The first session, A CouchDB, Neo4j, Redis, and Node.JS Circus, was by Eric Redmond, one of the authors of the very well worth reading Seven Databases in Seven Weeks.

Eric makes the case for selecting a mash-up of databases: CouchDb because it's a great document store. Neo4j because it's fantastic for managing relationships. Redis is great as both a front-end cache, and as a mechanism to transform data - this last point is a subtle point one, I guess you should have been at NodePDX for the details.

It's nice to see people using node for scripting (personally my main use-case). You can find them in the github repository.

If you have a script that has behaviour if you execute it, that you don't want to invoke if it's required for it's exports, then you may find this idiom of interest:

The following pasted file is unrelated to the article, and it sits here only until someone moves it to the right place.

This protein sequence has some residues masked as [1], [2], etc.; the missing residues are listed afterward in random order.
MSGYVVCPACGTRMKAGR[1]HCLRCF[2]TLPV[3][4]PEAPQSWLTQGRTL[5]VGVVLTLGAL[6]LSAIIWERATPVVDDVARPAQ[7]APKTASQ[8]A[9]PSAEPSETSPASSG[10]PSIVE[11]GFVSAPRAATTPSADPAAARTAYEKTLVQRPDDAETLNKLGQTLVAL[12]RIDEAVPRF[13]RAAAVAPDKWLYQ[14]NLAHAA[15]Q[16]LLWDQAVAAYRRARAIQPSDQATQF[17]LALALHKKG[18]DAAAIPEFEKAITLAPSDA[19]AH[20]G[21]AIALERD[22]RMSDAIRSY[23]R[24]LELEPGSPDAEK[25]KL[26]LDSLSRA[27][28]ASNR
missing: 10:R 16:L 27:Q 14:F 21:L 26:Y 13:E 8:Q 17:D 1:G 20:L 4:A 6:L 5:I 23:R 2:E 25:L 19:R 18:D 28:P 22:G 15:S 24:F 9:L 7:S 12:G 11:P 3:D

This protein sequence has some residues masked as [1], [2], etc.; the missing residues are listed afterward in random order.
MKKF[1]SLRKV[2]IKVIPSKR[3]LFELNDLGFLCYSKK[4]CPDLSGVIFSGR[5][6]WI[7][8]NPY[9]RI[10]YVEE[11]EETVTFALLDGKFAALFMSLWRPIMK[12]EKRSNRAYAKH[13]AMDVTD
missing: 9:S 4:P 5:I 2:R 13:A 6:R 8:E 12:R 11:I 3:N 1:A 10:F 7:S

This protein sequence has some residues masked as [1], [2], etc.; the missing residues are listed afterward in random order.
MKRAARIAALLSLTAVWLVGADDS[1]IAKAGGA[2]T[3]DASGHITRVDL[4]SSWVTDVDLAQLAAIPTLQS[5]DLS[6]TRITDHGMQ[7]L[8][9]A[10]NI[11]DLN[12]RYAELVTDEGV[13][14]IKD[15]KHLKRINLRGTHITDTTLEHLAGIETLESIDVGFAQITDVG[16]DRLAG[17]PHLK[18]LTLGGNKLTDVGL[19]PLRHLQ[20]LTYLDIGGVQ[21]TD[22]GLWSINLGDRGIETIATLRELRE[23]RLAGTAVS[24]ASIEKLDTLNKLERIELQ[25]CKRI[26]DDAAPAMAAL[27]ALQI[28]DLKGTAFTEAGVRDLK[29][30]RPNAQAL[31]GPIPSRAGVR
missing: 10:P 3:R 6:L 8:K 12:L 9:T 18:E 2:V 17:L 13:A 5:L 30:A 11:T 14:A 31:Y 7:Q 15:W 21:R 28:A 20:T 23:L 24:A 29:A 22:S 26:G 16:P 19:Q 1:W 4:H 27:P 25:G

populateBands() if (!module.parent)

Another node tip: If you're writing a script to populate your RESTful database, Node can very easily overwhelm it with http requests. His code has examples of throttling connections to neo4j.

Eric chose CouchDb over MongoDb for the long polling for changes.

One of things that makes neo4j compelling for Eric is the up-and-coming Cypher query language.

All the document data could have been stored in Neo4j instead of CouchDb, but in a graph database it becomes hard to "see" the data - where does this conceptual document end and the other begin. It becomes hard to get the view of the data that you might want in neo4j (if you were expecting a document database).

In a way, Eric's session wasn't really all that much about node. I'm enjoying the book that this example came from, and I think the topic is important, so I'm not complaining.